“Individuals with invisible disabilities are often misunderstood, and our collaboration with Hyatt aims to change that by directly listening to the community,” Sean Culkin, KultureCity team member, autism self-advocate and member of the neurodivergent community, said in a statement.


What to expect from Hyatt

While Hyatt played an important role in the survey, the company and its competitors still are a way out from implementing widespread offerings for the neurodivergent community throughout the entire travel journey. But leaders recognize this and maintain awareness via the survey is making a very important first step.

“Transparently, we are on a learning journey here, much like the industry at large. Our initial approach is all about listening, learning from what Hyatt hotels are already doing and sharing our survey findings to spur action across the industry,” Vondrasek said. “In doing this, we found many opportunities to support the diverse community of neurodivergent travelers and uncovered the strides many of our hotels are making to meet them and their caregivers where they are.”

But there’s a personal motivation for Hyatt leaders, too.

“A couple of my close colleagues are parents of neurodivergent children who regularly make a series of decisions to make travel more comfortable for their little ones — and sometimes have to hold on traveling at all,” Vondrasek added. “We’ve talked about how there’s still much more to do. As an industry, we are becoming more aware of neurodivergent guests’ needs — across families, solo guests and business travelers — which is why so many of our hotels are championing this work, and many of our owners and GMs are so open to exploring more neuroinclusive offerings.”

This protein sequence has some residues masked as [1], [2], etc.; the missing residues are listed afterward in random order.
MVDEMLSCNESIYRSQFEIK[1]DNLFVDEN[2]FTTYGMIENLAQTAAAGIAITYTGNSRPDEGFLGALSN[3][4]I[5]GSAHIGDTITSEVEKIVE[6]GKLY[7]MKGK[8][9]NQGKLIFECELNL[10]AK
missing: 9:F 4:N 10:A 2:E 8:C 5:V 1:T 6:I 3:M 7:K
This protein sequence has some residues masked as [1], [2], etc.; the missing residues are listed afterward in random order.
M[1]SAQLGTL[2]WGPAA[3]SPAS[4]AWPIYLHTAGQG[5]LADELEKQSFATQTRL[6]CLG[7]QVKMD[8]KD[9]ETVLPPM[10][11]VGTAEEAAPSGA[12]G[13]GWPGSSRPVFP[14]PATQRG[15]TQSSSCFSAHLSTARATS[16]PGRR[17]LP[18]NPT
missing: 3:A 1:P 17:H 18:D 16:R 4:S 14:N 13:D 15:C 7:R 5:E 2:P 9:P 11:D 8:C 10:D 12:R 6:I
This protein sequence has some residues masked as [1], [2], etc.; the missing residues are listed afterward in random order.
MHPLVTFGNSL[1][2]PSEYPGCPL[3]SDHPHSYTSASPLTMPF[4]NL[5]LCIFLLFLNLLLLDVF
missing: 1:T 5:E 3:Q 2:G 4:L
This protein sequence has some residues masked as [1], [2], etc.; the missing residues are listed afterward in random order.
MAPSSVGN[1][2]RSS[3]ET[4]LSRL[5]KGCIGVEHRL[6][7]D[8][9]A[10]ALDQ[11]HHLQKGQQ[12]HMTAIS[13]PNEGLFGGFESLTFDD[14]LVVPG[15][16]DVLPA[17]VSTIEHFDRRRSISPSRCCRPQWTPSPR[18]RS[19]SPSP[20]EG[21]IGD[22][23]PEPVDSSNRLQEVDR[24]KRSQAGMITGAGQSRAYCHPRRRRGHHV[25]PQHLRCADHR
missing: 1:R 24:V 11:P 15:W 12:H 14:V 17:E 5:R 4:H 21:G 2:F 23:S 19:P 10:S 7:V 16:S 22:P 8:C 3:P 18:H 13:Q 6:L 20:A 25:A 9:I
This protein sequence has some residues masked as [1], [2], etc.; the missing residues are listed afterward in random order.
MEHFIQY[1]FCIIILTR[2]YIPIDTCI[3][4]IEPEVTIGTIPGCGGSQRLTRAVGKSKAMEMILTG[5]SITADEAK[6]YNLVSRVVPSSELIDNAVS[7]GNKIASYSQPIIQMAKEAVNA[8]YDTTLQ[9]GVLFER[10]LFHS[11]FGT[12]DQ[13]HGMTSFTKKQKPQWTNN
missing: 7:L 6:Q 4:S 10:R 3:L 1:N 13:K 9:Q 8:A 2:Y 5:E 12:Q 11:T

Bottom line

Improving the travel experience for neurodivergent travelers is the right thing to do. Full stop. But there’s also a business case for it, too.

One in every four people in the U.S. has a sensory need or invisible disability — including those with autism spectrum disorder, dyslexia and attention-deficit disorder — according to KultureCity. More than 90% of neurodivergent individuals and caretakers of neurodivergent individuals in the U.S. plan to travel at least one night this year.

Wouldn’t it be smart to leave a great impression on this hefty number of travelers so they keep coming back to your hotel?

Related reading:


Please enter your comment!
Please enter your name here

Subscribe Today





Get unlimited access to our EXCLUSIVE Content and our archive of subscriber stories.

Exclusive content

Latest article

More article

- Advertisement -